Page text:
Saturday, September 20, 2008

The great de-leveraging

Four years ago, SEC rule changes allowed the big investment banks to take on more debt. Predictably, leverage ratios increased from 12 to 1 to over 30 to 1. When the markets are going up, increased leverage is profitable, but exposes banks to more risk should they go down. But de-leveraging (selling assets to pay back lenders) is difficult in the face of so much uncertainty.
Nobody understands who owes what to whom — or whether they have the ability to pay. Counterparties have become afraid to trade with each other. Sovereign wealth funds are no longer willing to supply badly needed capital because they no longer know what they are investing in. The crisis continues because nobody knows what anything is worth. You simply cannot have a functioning market under such circumstances.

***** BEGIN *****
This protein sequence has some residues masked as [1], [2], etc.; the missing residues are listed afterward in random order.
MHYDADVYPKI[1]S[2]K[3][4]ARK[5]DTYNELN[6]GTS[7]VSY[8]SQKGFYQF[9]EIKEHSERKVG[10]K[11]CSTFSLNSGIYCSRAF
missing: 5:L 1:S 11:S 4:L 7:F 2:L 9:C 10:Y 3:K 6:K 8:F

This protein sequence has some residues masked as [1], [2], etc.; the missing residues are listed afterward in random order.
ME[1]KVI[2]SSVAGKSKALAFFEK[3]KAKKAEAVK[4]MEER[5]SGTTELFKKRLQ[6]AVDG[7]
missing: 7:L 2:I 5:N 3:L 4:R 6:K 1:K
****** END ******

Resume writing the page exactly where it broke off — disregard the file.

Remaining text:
Everyone I ask says that this is going to take about two years to occur. But when everyone says that, I suspect that no one really knows. If I did, I wouldn't be teaching school, and I certainly wouldn't tell you.

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